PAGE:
As the son of legendary espionage writer John le Carré, Nick Harkaway was immersed in the craft of storytelling from an early age. Harkaway’s debut, The Gone-Away World (2008), was a tour de force of cross-genre mayhem. In Angelmaker, the author catapults an unlikely hero into a world on the brink of apocalypse.
The Story: A mild-mannered master clock repairer with a name straight out of a Dickens novel, Joe Spork is torn between two worlds: that of his father, the notorious London underworld figure, Mathew "Tommy Gun" Spork, and the more mundane reality defined by his attention to very small objects. Joe’s placid life changes, though, when he accepts a commission from Edie Banister, a charming old lady who isn’t what she seems to be; Joe unwittingly repairs a broken doomsday device, potentially unleashing havoc on the world. Caught up with a cadre of aging spies, a mad scientist, a perfectly pulpy villain, a group of craftsmen-warrior-monks, and, of course, the irresistible love interest, Polly Cradle, Joe, armed with a purpose and bound to get the girl (priorities!), sets out to save the world.
Knopf. 496 pages. $26.95. ISBN: 9780307595959
Barnes and Noble Review
"[Angelmaker] fills our mundane globe with such a raft of hidden marvels and oddities that it transforms the known, miracle-devoid terrain into a marvelous and dangerous wonderland. … Dashing through the propulsive, hundred-page climax of this gloriously uninhibited romp of a novel, it dawned on me that I had just read the best episode of The Avengers never filmed." Paul Di Filippo
"On occasion … I come across books which are simply filled with sentences that are so well-crafted that I want to savor them. Angelmaker is like a Quentin Tarantino movie written by Neil Gaiman: larger-than-life characters, dry British humor, a heavy dose of the weird, and a bit macabre; horrendous things wrapped up in gorgeous language." Jonathan Liu
"Angelmaker is an intricate and brilliant piece of escapism, tipping its hat to the twisting plots of John Buchan and H. Rider Haggard, the goggles-and-gauntlets Victoriana of the steampunk movement and the labyrinthine secret Londons of Peter Ackroyd and Iain Sinclair, while maintaining an originality, humour and verve all its author’s own. … Gleefully nostalgic and firmly modern, hand-on-heart and tongue-in-cheek, this is as far as it could be from the wearied tropes that dominate so much of fantasy and SF." Tim Martin
"It’s hard to put your finger on exactly why Angelmaker is one of the year’s best books, but then, it’s hard to put your finger on much of anything in Angelmaker, because it’s always in flux. … Though the author’s roving eye remains intact, and those subjects its alights upon feel as delightful and insightful as ever, Harkaway has honed this incomparable trick of his to a filigree so fine that it appears nearly invisible; a filament of woven gold—impossible, yet a fact for all that—which runs through Angelmaker from the fanciful first to the beloved last." Niall Alexander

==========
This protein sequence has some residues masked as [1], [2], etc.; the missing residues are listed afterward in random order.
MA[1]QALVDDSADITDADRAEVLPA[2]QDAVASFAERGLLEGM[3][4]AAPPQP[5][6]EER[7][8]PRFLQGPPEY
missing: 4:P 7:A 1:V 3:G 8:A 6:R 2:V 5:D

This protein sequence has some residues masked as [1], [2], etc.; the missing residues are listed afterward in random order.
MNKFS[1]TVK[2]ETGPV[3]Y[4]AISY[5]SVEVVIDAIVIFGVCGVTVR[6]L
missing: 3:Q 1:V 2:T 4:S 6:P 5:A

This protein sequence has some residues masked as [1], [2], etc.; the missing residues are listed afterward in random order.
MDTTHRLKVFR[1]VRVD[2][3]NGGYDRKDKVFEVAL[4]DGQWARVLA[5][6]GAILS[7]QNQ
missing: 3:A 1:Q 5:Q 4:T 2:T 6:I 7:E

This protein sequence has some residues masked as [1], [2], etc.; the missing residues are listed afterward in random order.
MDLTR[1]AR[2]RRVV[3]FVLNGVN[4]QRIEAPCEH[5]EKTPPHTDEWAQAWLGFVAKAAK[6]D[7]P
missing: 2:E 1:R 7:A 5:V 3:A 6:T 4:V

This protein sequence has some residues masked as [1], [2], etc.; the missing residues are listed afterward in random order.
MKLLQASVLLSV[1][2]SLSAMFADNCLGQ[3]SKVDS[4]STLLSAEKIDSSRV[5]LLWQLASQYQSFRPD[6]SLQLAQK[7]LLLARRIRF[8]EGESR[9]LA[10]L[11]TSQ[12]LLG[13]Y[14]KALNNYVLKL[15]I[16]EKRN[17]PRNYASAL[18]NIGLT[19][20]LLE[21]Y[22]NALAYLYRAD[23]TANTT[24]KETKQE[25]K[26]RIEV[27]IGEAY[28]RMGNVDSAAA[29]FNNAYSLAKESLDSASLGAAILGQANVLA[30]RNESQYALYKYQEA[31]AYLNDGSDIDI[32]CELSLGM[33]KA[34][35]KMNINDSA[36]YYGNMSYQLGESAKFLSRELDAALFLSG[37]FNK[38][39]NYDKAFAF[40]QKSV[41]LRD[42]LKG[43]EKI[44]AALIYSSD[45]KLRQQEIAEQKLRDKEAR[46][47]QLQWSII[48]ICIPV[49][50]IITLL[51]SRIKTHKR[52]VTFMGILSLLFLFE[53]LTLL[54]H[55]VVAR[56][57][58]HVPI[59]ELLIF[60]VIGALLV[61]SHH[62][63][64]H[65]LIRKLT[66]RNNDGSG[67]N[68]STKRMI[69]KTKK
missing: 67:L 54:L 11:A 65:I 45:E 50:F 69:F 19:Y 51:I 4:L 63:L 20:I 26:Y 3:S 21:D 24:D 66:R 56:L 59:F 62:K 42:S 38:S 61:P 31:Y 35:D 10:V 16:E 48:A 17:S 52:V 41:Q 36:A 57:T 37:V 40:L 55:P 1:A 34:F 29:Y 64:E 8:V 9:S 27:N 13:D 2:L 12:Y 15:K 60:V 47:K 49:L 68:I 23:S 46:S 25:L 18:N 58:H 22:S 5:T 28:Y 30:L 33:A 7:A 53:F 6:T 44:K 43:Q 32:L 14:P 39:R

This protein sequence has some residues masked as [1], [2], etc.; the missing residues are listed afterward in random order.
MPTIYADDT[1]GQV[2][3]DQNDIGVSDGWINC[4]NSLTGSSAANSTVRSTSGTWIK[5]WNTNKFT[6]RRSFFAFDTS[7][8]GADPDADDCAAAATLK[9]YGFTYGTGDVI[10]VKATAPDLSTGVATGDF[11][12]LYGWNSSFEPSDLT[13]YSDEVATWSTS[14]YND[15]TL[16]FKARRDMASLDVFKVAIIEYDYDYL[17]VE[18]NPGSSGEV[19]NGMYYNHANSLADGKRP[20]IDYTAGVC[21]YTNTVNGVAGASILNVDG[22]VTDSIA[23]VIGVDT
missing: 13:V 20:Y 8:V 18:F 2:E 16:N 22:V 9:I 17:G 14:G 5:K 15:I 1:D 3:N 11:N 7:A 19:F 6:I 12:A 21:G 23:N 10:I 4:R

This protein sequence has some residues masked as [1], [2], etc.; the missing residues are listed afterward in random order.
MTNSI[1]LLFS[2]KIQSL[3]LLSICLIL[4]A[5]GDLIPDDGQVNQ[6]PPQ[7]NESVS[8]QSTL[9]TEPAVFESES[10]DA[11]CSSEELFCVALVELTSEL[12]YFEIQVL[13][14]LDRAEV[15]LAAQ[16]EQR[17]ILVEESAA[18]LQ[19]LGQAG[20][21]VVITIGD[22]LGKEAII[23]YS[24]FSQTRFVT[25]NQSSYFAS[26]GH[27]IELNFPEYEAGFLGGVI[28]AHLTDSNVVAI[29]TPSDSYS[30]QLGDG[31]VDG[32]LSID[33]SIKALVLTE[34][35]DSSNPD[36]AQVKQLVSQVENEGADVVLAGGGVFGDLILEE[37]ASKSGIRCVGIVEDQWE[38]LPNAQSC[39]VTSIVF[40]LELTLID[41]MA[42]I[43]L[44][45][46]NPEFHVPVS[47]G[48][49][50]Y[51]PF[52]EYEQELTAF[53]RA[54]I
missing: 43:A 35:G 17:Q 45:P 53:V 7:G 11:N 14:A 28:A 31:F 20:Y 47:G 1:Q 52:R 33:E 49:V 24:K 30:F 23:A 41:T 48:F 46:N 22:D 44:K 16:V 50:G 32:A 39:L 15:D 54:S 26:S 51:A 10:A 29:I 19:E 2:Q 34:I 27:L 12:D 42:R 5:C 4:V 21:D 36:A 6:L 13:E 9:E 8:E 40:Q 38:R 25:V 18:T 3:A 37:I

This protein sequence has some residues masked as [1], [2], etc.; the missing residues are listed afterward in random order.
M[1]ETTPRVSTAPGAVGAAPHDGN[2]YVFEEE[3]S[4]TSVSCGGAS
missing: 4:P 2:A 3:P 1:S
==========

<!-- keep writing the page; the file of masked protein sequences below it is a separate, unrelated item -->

"Part science fiction, part philosophical exploration, part steam-punk fantasy and part lovingly realistic description of contemporary London, it pays tribute to Charles Dickens in its quirky names and frequent coincidences, and to pulp fiction in its semi-clad damsels and grisly scenes of torture. … Angelmaker isn’t for the squeamish or for those who balk at being confused." Margaret Quamme
"Harkaway isn’t simply a funny writer; he adroitly uses humor to slide us gently into a given scene or character, and then invites us to settle in and root around a bit, the way you wiggle your toes once you’ve slipped on a comfortable boot. … In passage after passage, Angelmaker opens up, making room for the reader, until we aren’t merely empathizing with Joe Spork’s plight but feeling it keenly." Glen Weldon
Nick Harkaway has carved out his own identity in just two novels, his writing already compared to postmodern and science fiction luminaries such as Thomas Pynchon, Tom Robbins, Richard Brautigan, Robert Coover, and Michael Chabon. Harkaway’s engaging characters, good humor, and a passion for story drive "500 pages of chases, subterfuges and double-crosses that sometimes resemble Count of Monte Cristo-era Dumas seen through the prism of The League of Extraordinary Gentlemen" (Telegraph). Even better received than Harkaway’s publicized debut, The Gone-Away World, this latest effort hits its stride in the climactic last quarter, rushing headlong to a conclusion that will have the author’s growing fan base shouting for more. Look for multiple mentions of Angelmaker on end-of-the-year lists—and hope that Harkaway doesn’t wait another four years to publish his next novel.